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Obtain the five Group C solutions or liquids.
Properties of Solutions: Electrolytes and Non-Electrolytes
The experiment herein sought to unearth the properties of strong electrolytes, non-electrolytes and weak electrolytes. Such an end was sought by assessing the behavior of varied substances when immersed in aqueous solutions. Further, the experiment sought to establish whether the substances explored here are molecular, molecular compound or iconic. The decision was pegged on how these substances conduct electricity. The hypothesis that had to be tested was that iconic compounds were strong electrolytes; it was also hypothesized that group B compounds would be molecular acids and they would embody both strong and weak electrolytes. Lastly, C would, unlike B, be compounds with non-electrolytes.
The Materials used included Goggles, Chrome book, Graphical Analysis 4 app, Vernier data-collection interface, Conductivity Probe, Electrode Support, 250 mL beaker, H2O (tap), H2O (deionized), Tissues; 0.05 M each of HCL, Fe2, NaCl, CaCl2, Fe2, (SO4)3, HC2H3O2, H3BO3, CH3OH, H3PO4, Fe(NO3)
1. Obtain and wear goggles! DANGER: Handle all the solutions in this experiment with care. They may be harmful if swallowed or in contact with the skin or eyes. Do not handle until all safety precautions have been understood Notify your teacher in the event of an accident.
2. Assemble the Conductivity Probe, utility clamp, and ring stand as shown in Figure 1. Be sure the probe is clean and dry before beginning the experiment.
3. Set the selector switch on the side of the Conductivity Probe to the 0–20000 µS/cm range. Connect the Conductivity Probe to Lab Quest and choose New from the File menu. If you have an older sensor that does not auto-ID, manually set up the sensor.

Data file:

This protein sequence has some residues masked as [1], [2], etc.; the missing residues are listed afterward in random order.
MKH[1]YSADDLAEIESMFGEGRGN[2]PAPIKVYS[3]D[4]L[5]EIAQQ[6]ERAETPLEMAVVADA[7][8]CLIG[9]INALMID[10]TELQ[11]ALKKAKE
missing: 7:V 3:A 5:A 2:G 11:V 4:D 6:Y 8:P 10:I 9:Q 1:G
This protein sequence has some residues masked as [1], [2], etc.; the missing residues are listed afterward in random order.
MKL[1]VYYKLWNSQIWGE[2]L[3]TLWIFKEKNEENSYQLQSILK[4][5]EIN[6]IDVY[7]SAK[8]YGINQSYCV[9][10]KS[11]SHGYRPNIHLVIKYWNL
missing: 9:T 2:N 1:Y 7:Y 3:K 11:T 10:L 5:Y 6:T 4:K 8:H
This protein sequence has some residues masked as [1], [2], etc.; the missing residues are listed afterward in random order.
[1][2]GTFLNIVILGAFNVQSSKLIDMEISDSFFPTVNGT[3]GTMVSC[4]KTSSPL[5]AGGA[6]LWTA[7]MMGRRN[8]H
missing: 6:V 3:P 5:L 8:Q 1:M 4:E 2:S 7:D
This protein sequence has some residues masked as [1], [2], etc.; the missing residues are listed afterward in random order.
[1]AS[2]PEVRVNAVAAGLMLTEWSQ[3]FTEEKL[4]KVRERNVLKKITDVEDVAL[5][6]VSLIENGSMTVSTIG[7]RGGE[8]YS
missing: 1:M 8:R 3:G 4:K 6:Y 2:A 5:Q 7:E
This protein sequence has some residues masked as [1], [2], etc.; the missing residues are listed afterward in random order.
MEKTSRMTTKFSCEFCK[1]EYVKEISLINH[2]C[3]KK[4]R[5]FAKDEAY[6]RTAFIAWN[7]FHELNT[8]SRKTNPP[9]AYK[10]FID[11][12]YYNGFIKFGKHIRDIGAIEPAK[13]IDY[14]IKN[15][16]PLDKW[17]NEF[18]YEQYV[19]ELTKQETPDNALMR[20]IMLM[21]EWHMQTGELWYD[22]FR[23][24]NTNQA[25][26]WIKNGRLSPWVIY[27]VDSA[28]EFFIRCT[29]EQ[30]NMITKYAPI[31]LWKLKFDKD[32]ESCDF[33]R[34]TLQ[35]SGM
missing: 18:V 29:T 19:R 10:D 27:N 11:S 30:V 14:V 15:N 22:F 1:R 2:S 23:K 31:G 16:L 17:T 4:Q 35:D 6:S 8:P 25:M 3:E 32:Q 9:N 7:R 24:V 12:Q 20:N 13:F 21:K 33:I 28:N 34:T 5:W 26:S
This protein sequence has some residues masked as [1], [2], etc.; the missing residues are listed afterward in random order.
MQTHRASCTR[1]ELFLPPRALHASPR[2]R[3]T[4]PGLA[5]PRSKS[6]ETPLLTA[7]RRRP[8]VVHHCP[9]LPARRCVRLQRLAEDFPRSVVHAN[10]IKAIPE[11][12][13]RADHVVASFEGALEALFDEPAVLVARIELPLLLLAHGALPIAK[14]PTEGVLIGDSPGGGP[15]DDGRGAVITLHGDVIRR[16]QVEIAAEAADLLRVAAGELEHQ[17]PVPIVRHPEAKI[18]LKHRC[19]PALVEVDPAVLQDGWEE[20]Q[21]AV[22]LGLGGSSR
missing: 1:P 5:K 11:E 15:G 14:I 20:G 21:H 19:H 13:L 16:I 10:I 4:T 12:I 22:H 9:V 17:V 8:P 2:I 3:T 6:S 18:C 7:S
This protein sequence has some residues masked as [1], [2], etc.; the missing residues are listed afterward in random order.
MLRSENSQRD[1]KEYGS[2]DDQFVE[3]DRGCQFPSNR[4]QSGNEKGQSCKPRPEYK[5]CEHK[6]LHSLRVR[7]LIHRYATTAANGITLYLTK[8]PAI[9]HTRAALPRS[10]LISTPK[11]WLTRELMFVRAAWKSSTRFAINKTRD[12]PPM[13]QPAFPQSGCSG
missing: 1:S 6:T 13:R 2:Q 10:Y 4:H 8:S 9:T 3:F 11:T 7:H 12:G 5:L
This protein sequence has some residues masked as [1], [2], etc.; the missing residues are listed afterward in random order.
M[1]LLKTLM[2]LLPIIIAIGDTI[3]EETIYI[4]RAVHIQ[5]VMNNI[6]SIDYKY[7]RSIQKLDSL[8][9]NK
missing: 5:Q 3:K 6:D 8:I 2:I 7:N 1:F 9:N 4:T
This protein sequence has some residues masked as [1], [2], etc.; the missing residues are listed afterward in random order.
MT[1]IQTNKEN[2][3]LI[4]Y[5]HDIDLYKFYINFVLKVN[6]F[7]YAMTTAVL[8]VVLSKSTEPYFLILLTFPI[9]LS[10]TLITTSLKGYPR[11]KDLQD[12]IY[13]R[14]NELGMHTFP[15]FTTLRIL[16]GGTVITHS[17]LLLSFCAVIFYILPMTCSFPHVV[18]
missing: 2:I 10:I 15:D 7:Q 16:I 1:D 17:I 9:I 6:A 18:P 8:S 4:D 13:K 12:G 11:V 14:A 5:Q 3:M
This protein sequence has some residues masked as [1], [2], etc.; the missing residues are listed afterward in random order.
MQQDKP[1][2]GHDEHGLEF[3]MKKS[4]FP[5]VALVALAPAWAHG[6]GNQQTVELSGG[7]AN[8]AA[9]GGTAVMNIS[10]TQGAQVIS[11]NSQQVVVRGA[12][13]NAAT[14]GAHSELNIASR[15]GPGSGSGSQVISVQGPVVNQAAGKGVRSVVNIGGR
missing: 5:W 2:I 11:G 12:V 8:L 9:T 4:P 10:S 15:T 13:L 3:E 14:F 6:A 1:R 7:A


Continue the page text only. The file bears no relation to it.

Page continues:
4. Obtain the Group A solution containers. The solutions are: 0.05 M CaCl2, 0.05 M NaCl, and 0.05 M Fe (NO3)3. Measure the conductivity of each of the solutions.
a. Carefully raise each vial and its contents up around the Conductivity Probe until the hole near the probe end is completely submerged in the solution being tested. Important: Since the two electrodes are positioned on either side of the hole, this part of the probe must be completely submerged.
b. Briefly swirl the vial contents. Monitor the conductivity reading displayed on the screen for 6–8 seconds, then record the value in your data table.
c. Before testing the next solution, clean the electrodes by surrounding them with a 250 mL beaker and rinse them with distilled water from a wash bottle. Blot the outside of the probe end dry using a tissue. It is not necessary to dry the inside of the hole near the probe end.
6. Obtain the four Group B solution containers. These include 0.05 M HC2H3O2, 0.05 M HCl, 0.05 M H3PO4, and 0.05 M H3BO3. Repeat the Step 5 procedure.
7. Obtain the five Group C solutions or liquids. These include distilled H2O, tap H2O, 0.05 M CH3OH, and 0.05 M C2H6O2. Repeat the Step 5 procedure.
1. Group A compounds qualified as ionic compounds because all of the tested substances in Group A had high conductivity values. They potentially completely dissociate when placed in aqueous solutions.
2. The Group A compounds all dissociate on varied levels and carry varied ions present in the aqueous solution; further, they all vary in conductivity values.
CaCl2➝Ca (aq) +Cl (aq) +Cl (aq)
Fe2 (SO4 )3➝ Fe (aq)+Fe(aq)+(SO4 )(aq)+(SO4 ) (aq)+(SO4 ) (aq)
NaCl➝Na (aq) +Cl (aq)
3 The substances in Group B qualify as molecular acids because some substances dissociate fully and some only dissociate partially.
When arranged from the strongest to weakest they appear as-H3PO4, HCL, HC2H3O2, and H3BO3
a. HC2H3O2 ↔ H+ (aq) +C2H3O2 (aq)
b. HCl →H (aq) +Cl (aq)
c. H3PO4→H3 (aq) +PO4 (aq)
d. H3BO3↔H3 (aq) +BO3 (aq)
5 The subscript 3 failed to contribute additional ions in solution. However, it resulted in molecules of H3 dissociate partially in the aqueous state.
6 In Group C all three compounds appear to be molecular compounds because they all have low levels of conductivity. Based on this answer it should be assumed that they will not dissociate at all.
7 Tap water embodies increased forms of salt in it than deionized water. The reason thereof explain why they conduct electricity more effectively than in deionized water devoid of salts.
Based on the data used, the hypothesis was proven to be correct; Group A was found to be ionic compounds; they dissociated easily. Group B failed to dissociate hence qualified as molecular acids. Lastly, Group C to be molecular compounds and dissociate some of the time. Substances that dissociated fully had high levels of ionic compounds; Group B exhibited a wide range of conductivity; Group C exhibited reduced conductivity.
Zavitsas, A. A. (2001). Properties of water solutions of electrolytes and nonelectrolytes. The Journal of Physical Chemistry B, 105(32), 7805-7817.